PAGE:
The importance of infrastructure within the planning system cannot be overstated, and in Scotland an over-enthusiastic perspective on the car in the 1960s and 70s, as well as the deregulation of the buses in 1986, has led to a weak public transport system. What would in other countries be only a short commute on public transport to work is, in Scotland, hugely unreliable and often weather-dependent. This is especially relevant when you consider the new towns on the outskirts of the countries larger cities that are often incredibly badly served, such as Cumbernauld and Motherwell. In addition, poor public transportation hinders the development of new house building projects and in the longer term, increasing pollution.
“An overzealous embrace of the private sector in creating urban fabrics can result in poor design/build quality and the closure of essential services, as recently seen with the Edinburgh Schools’ PFI closure debacle.”
The planning systems’ end-goal of economic growth is unsustainable and ultimately bad for places, according to ‘The Bartlett’s School Of Planning’s ‘Ideas For A Better Planning System’. An overzealous embrace of the private sector in creating urban fabrics can result in poor design/build quality and the closure of essential services, as recently seen with the Edinburgh Schools’ PFI closure debacle. As private business and ownership steadily creeps into our communal spaces and the narrative of austerity continues to take hold we are less and less vocal about the need to plan for public spaces in community ownership, like libraries, leisure centres and public parks.
Democratize the planning system: There is no one better to decide the future of public spaces than local communities. We should investigate ways to democratize the planning system and get local people involved. This would not only serve to improve the places that we live but also highlight the importance of a well thought-out planning framework for day to day living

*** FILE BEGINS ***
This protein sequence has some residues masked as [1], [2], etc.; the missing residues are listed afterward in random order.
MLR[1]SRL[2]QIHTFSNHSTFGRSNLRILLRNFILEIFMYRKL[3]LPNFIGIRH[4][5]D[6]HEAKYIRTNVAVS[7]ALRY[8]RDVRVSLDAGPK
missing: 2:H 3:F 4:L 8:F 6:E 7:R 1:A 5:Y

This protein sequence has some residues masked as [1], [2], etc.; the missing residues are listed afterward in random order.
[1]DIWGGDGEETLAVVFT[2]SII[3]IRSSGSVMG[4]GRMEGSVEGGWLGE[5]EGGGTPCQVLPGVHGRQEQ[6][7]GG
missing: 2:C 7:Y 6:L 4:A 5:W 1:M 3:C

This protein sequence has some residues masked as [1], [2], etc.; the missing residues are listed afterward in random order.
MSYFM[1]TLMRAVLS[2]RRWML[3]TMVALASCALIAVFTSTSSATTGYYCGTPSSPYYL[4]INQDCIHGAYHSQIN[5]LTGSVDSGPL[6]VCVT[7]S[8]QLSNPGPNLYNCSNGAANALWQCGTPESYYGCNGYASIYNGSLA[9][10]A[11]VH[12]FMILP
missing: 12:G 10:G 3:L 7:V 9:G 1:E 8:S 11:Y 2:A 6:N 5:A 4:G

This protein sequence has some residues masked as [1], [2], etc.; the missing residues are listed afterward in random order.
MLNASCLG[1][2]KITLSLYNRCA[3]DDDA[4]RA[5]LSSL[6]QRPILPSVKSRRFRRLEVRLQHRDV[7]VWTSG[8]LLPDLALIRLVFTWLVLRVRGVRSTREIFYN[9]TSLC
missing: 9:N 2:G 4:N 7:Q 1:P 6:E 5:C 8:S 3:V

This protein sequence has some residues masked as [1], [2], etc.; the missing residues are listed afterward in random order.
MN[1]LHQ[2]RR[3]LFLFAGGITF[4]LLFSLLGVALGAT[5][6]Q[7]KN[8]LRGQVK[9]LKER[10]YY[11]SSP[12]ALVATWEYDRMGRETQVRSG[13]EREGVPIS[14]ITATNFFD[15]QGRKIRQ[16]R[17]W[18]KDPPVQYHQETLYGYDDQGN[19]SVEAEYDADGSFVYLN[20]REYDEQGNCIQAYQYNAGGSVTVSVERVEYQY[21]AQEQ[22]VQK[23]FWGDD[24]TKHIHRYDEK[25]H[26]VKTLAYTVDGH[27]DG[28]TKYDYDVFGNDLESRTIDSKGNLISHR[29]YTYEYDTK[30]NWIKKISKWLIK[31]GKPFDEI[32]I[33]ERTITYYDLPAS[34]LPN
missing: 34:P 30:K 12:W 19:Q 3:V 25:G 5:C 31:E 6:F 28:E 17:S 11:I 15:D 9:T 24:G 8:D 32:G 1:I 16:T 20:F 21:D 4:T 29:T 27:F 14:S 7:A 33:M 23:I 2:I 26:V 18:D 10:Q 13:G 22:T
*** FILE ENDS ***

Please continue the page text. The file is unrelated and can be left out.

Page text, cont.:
Prioritize communities, not profit We should fundamentally rethink our approach to the planning system. Instead of looking at it in such a confrontational way (trying to ‘force’ planning permission or ‘block’ development) we have to start prioritizing what people think is really important- schools, homes, places to socialize. We have to accept that more profit does not always equal a better quality of life.
Integrate transport and planning policy- We can achieve more through a joined-up holistic approach to our built environment. We could take examples from the Netherlands and Sweden into account, who made a point of putting the infrastructure in first in any new housing development. In 2016, this would include broadband.
Make land a key priority issue for government The Scottish Government and local authorities need to address the problem of high cost and limited access to land. A fully-fledge land assembly, access and use strategy is necessary. Options include (but are no means limited to) a land value tax or a tax on derelict land, de-coupling the development process from the actual land, setting targets on land supply, establishing a Land Delivery agency that works in association with social housebuilding.
QUESTIONS FOR CANDIDATES
– How will you change Scotland’s planning system?
– Is ‘creative hub’ regeneration practical, is it fair and if not, is there a way to revitalize our urban centres without creating bubbles for the few?
– What will your party do about the high cost and limited access to land in Scotland?